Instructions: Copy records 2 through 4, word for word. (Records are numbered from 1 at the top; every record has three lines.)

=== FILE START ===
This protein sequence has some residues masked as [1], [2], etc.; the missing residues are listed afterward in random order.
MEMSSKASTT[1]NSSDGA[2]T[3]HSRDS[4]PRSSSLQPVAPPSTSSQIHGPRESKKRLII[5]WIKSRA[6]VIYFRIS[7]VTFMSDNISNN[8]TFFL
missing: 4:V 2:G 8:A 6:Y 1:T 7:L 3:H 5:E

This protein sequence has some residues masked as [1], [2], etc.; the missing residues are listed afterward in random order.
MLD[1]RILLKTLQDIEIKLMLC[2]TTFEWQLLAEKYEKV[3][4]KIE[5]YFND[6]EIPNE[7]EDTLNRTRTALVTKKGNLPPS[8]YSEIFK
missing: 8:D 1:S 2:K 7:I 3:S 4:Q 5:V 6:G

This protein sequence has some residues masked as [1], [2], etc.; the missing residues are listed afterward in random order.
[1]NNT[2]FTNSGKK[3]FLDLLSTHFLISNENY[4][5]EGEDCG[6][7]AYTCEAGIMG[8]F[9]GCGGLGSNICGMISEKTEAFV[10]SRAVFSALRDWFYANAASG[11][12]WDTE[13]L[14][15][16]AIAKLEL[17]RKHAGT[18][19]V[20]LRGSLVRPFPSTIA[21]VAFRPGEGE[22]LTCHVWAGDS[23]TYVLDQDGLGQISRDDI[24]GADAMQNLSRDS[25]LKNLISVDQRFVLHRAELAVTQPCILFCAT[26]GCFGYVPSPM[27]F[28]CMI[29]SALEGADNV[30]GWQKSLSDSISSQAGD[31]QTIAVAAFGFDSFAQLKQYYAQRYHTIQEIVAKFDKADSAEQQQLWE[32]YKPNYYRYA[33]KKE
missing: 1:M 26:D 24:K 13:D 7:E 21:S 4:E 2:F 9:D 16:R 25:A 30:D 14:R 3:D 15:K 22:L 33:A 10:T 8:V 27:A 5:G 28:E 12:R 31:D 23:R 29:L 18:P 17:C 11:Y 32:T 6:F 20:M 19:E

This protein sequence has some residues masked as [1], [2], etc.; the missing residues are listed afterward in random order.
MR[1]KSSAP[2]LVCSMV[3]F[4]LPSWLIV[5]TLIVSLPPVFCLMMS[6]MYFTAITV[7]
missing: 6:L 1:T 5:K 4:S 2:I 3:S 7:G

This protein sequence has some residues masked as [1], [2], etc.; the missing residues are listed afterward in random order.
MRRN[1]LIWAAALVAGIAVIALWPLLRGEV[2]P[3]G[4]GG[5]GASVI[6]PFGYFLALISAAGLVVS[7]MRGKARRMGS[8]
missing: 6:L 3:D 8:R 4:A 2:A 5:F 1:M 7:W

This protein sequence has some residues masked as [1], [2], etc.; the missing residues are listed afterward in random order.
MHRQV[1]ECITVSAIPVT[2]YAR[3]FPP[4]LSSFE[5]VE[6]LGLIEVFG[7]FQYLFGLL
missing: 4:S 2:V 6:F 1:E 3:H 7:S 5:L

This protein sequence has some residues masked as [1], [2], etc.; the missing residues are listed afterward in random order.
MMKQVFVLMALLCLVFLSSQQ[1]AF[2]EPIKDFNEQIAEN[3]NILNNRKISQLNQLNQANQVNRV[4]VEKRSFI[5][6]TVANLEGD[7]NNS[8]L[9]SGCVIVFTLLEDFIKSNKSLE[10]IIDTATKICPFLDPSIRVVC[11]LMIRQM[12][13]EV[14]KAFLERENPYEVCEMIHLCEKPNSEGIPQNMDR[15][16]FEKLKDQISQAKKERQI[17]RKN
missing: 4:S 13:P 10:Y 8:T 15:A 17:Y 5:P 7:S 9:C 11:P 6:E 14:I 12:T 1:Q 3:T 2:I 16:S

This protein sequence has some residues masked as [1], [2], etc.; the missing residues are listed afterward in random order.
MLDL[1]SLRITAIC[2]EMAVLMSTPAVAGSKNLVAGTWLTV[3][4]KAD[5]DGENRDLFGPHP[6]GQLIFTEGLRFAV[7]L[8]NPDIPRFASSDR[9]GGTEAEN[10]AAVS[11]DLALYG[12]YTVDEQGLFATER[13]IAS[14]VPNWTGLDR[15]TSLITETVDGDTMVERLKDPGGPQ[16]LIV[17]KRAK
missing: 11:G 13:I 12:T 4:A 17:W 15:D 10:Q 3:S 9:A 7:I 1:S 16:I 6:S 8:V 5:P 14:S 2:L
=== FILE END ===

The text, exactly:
This protein sequence has some residues masked as [1], [2], etc.; the missing residues are listed afterward in random order.
MLD[1]RILLKTLQDIEIKLMLC[2]TTFEWQLLAEKYEKV[3][4]KIE[5]YFND[6]EIPNE[7]EDTLNRTRTALVTKKGNLPPS[8]YSEIFK
missing: 8:D 1:S 2:K 7:I 3:S 4:Q 5:V 6:G

This protein sequence has some residues masked as [1], [2], etc.; the missing residues are listed afterward in random order.
[1]NNT[2]FTNSGKK[3]FLDLLSTHFLISNENY[4][5]EGEDCG[6][7]AYTCEAGIMG[8]F[9]GCGGLGSNICGMISEKTEAFV[10]SRAVFSALRDWFYANAASG[11][12]WDTE[13]L[14][15][16]AIAKLEL[17]RKHAGT[18][19]V[20]LRGSLVRPFPSTIA[21]VAFRPGEGE[22]LTCHVWAGDS[23]TYVLDQDGLGQISRDDI[24]GADAMQNLSRDS[25]LKNLISVDQRFVLHRAELAVTQPCILFCAT[26]GCFGYVPSPM[27]F[28]CMI[29]SALEGADNV[30]GWQKSLSDSISSQAGD[31]QTIAVAAFGFDSFAQLKQYYAQRYHTIQEIVAKFDKADSAEQQQLWE[32]YKPNYYRYA[33]KKE
missing: 1:M 26:D 24:K 13:D 7:E 21:S 4:E 2:F 9:D 16:R 25:A 30:D 14:R 3:D 15:K 22:L 33:A 10:T 8:V 27:A 5:G 28:E 12:R 31:D 23:R 29:L 18:P 17:C 11:Y 32:T 6:F 20:M 19:E

This protein sequence has some residues masked as [1], [2], etc.; the missing residues are listed afterward in random order.
MR[1]KSSAP[2]LVCSMV[3]F[4]LPSWLIV[5]TLIVSLPPVFCLMMS[6]MYFTAITV[7]
missing: 6:L 1:T 5:K 4:S 2:I 3:S 7:G